“The Elevator” by Dino Buzzati Summary

The Elevator Dino Buzzati Summary
“The Elevator” Summary by Dino Buzzati

“The Elevator” is a short story by Dino Buzzati that’s available in his collection Restless Nights: Selected Stories. Buzzati is known for stories with elements of science-fiction, fantasy and horror and while this one contains some fantasy, it feels more like an allegory to me rather than a true fantasy. It’s about a trio in a high-rise who find themselves on an unusual elevator ride. Here’s a summary of “The Elevator”.

“The Elevator” Summary

Dino gets on the elevator on the thirty-first floor of his high-rise. In an instant, it reaches the twenty-seventh, where a girl of about seventeen gets on. It’s the girl he’s been seeing in the mornings with a shopping bag for months, and his heart flutters as it does every time he sees her. She has a thin face, disdainful mouth, and black hair that’s pulled tight. She walks with arrogance and authority. She turns and faces the doors indifferently.

The elevator has quickly descended to the twenty-fourth floor and a man of about fifty-five steps in. He has a medium build, is nearly bald and looks fairly shabby, but his face is distinguished. The girl stands like a model and continues staring ahead with indifference. A timid man like Dino won’t get anything from her.

The elevator loses its speed and descends slowly. A sign indicates that five people or more will reduce the speed. Dino remarks that there’s only three of them and they’re not heavy. The older man says he weighs too much and has a suitcase. The girl stays silent.

At each floor, the number can be seen through the glass doors. Over two minutes pass as the elevator moves sluggishly. Dino likes being in the girl’s company, so he doesn’t mind. The girl asks the older gentleman what’s going on. He acknowledges that they’ve descended below the ground floor; it happens sometimes and he doesn’t know how far it will go.

The older man introduces himself as Schiassi. At Dino’s prompting, the girl introduces herself as Esther. She seems afraid now. Normally, Dino would be frightened, but he’s happy being cast away with Esther like this. Surely, she would choose him over the older man. Esther grabs Schiassi’s sleeve and asks where they’re going, which irks Dino.

Dino confesses that he thinks about Esther all the time. She objects that they’ve never met, but he says he sees her in the mornings when she goes out shopping. She’s upset that he knows she’s a maid, but Dino tries to gloss over it.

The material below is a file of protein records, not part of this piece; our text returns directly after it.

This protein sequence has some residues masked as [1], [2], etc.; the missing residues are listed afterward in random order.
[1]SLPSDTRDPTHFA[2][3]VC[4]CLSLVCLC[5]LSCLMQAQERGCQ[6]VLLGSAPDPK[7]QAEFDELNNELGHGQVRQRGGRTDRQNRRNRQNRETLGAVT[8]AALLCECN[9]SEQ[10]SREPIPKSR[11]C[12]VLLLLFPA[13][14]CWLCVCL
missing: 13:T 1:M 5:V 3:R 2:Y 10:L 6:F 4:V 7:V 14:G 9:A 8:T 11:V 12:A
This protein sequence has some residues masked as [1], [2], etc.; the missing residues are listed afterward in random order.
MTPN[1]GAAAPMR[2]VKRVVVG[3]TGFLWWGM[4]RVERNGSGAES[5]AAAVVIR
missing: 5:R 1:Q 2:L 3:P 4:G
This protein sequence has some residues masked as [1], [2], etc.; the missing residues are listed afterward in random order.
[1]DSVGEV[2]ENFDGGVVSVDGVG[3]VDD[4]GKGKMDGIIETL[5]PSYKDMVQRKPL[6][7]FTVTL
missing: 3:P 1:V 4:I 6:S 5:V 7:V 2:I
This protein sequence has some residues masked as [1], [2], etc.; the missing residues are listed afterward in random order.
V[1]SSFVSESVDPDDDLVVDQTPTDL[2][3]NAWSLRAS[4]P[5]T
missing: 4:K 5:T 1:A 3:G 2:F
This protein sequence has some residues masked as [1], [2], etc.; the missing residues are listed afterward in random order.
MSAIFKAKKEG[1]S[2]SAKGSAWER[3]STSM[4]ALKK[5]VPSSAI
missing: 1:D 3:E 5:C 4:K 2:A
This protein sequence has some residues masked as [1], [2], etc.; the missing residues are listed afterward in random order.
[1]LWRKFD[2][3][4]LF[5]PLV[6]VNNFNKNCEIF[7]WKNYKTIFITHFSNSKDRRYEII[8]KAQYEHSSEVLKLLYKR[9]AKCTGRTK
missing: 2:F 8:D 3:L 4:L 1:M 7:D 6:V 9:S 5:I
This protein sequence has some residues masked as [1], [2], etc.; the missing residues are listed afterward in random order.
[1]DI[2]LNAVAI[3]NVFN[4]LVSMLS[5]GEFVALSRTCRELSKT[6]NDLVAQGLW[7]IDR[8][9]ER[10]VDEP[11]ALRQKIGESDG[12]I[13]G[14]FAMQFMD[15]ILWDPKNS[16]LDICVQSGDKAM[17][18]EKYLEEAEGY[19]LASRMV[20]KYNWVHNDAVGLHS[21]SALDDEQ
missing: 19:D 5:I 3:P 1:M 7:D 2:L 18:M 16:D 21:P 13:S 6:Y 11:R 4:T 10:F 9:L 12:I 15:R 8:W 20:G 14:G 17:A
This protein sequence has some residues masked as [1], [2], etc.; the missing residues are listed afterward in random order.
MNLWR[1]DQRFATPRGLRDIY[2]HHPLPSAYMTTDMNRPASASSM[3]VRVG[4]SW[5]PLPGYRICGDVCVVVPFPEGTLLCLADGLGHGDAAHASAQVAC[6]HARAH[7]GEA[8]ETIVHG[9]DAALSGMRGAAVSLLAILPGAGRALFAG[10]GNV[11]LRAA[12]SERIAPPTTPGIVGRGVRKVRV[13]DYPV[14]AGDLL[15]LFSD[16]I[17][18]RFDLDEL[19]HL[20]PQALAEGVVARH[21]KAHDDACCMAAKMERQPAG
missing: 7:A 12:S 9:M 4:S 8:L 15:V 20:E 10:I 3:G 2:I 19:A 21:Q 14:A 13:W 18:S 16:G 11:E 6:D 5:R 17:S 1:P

Schiassi calms Esther and claims he’s a man of varied trades—businessman, philosopher, doctor, accountant, pyrotechnist—whatever the situation calls for. He laughs loudly when Dino suggests he’s a magician or the Devil.

It’s been an hour and Esther cries. Dino comforts her but doesn’t have any answers. Schiassi has food in his suitcase that will last months. Dino is suspicious, wondering if Schiassi is somehow involved in their confinement.

Dino asks Esther to marry him. She’s doubtful but considers it. He’s an industrial engineer and makes a decent salary. As a priest, Schiassi could marry them, and he encourages her to think about it.

The elevator continues dropping and they must be hundreds of meters below the surface now. Esther is becoming receptive and Dino takes her in his arms and kisses her forehead. The elevator finally stops and, after a pause, starts rising.

Esther wants Dino to let go. The danger has passed so there’s no rush. They’ll talk about it later. He claims he’s in love, but he could just be a flirt.

The elevator rises speedily. Esther doesn’t want to see Dino tomorrow. She doesn’t even know him. He’s assuming she even has time for him. Just because she’s a servant doesn’t mean he can take advantage of her.

Dino begs Esther to reconsider, but she insults him and pulls away, offended. She implores Schiassi to assist her but he’s vanished.

The elevator stops at the ground floor and the doors open. Esther jerks away from Dino and threatens to make a fuss over his behavior. With contempt, she walks out of the elevator and out of the building. Each step feels to Dino like an insult.

I hope this summary of “The Elevator” by Dino Buzzati was helpful.

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